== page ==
Template problem: Why does this work?

Discussion in 'C++' started by Thomas Lorenz, Oct 15, 2004.

  1. Hello,

    im working on a problem related to smart pointers. If the following is
    legal C++

    A* a(new A());
    B* b;
    b = a;

    I want to be able to do the following:

    Ptr<A> a(new A());
    Ptr<B> b;
    b = a;

    with equivalent semantics. Eventually, I came up with the following
    "solution", involving a strange friend declaration:

    template<class T>
    class Ptr {
    private:
    T* m_pObject;
    public:

    // Constructors etc. removed for simplicity

    template<class U>
    inline friend void copy(Ptr<T>& to, Ptr<U>& from)
    {
    to.m_pObject = from.m_pObject;
    };

    // Curious trick
    template<class U>
    friend void copy(Ptr<U>&, Ptr<T>&);

    template<class U>
    inline Ptr(Ptr<U>& rhs)
    : m_pObject(0)
    {
    copy(*this, rhs);
    }

    template<class U>
    inline Ptr<T> operator=(Ptr<U>& rhs)
    {
    copy(*this,rhs);
    return *this;
    }
    }

    This works quite well using the MS 7.0 compiler. But I really don't know
    why this "trick" enables copy() to access private members of Ptr<A> and
    Ptr<B>. I've got a strange feeling this isn't supposed to work.

    Oh, and the compiler produces "internal errors" if I try to repeat this
    trick in Ptr with other functions...

    Any ideas?
    Thomas
     
    Thomas Lorenz, Oct 15, 2004
    #1
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  2. Thomas Lorenz wrote:
    > im working on a problem related to smart pointers. If the following is
    > legal C++
    >
    > A* a(new A());
    > B* b;
    > b = a;
    >
    > I want to be able to do the following:
    >
    > Ptr<A> a(new A());
    > Ptr<B> b;
    > b = a;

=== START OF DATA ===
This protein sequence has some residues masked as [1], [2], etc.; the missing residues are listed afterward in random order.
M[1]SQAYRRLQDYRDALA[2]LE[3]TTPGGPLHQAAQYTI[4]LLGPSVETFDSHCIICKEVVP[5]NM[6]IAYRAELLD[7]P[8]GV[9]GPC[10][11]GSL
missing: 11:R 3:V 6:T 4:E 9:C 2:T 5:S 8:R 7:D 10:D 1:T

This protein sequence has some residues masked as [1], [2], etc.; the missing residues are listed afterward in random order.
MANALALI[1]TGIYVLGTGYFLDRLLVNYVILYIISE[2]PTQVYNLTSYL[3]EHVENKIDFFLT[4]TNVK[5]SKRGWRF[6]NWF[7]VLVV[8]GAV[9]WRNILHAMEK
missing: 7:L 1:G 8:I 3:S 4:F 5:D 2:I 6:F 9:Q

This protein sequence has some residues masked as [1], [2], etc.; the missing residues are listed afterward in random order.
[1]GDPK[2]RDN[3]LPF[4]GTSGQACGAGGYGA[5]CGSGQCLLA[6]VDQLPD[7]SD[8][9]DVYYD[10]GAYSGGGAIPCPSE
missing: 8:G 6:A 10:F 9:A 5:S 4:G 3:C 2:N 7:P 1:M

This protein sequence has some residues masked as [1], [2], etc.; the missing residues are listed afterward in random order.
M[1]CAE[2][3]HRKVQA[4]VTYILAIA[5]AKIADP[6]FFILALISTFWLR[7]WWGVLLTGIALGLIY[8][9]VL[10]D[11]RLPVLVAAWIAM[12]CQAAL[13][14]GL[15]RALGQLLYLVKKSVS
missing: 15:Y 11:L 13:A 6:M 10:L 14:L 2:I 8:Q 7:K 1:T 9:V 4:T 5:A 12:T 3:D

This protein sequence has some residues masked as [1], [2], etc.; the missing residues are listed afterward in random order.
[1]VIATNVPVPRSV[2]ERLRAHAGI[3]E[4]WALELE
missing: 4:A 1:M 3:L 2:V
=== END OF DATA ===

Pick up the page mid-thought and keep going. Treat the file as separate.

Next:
>
    > with equivalent semantics. Eventually, I came up with the following
    > "solution", involving a strange friend declaration:
    >
    > template<class T>
    > class Ptr {
    > private:
    > T* m_pObject;
    > public:
    >
    > // Constructors etc. removed for simplicity
    >
    > template<class U>
    > inline friend void copy(Ptr<T>& to, Ptr<U>& from)
    > {
    > to.m_pObject = from.m_pObject;
    > };
    >
    > // Curious trick
    > template<class U>
    > friend void copy(Ptr<U>&, Ptr<T>&);
    >
    > template<class U>
    > inline Ptr(Ptr<U>& rhs)
    > : m_pObject(0)
    > {
    > copy(*this, rhs);
    > }


    I wonder what the need for this templatised c-tor is...

    >
    > template<class U>
    > inline Ptr<T> operator=(Ptr<U>& rhs)
    > {
    > copy(*this,rhs);
    > return *this;
    > }
    > }

    ;
    >
    > This works quite well using the MS 7.0 compiler. But I really don't know
    > why this "trick" enables copy() to access private members of Ptr<A> and
    > Ptr<B>. I've got a strange feeling this isn't supposed to work.


    Looks OK (at a glance).

    > Oh, and the compiler produces "internal errors" if I try to repeat this
    > trick in Ptr with other functions...
    >
    > Any ideas?


    Upgrade to 7.1. Post the "other functions" on which the compiler chokes.

    Victor
     
    Victor Bazarov, Oct 15, 2004
    #2
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  3. Victor Bazarov <> wrote in
    news:LnQbd.4936$09.us.to.verio.net:

    >> This works quite well using the MS 7.0 compiler. But I really don't
    >> know why this "trick" enables copy() to access private members of
    >> Ptr<A> and Ptr<B>. I've got a strange feeling this isn't supposed to
    >> work.

    >
    > Looks OK (at a glance).


    Sure, and it works. But why?

    >> Oh, and the compiler produces "internal errors" if I try to repeat
    >> this trick in Ptr with other functions...
    >>
    >> Any ideas?

    >
    > Upgrade to 7.1. Post the "other functions" on which the compiler
    > chokes.
    >


    I tried adding equality operations with something like

    template<class U>
    inline bool equal(RefPtr<T>& lhs, RefPtr<U>& rhs) {
    return lhs.m_pObject == rhs.m_pObject;
    }

    template<class U>
    inline bool equal(RefPtr<U>& lhs, RefPtr<T>& rhs);

    Thomas
     
    Thomas Lorenz, Oct 18, 2004
    #3
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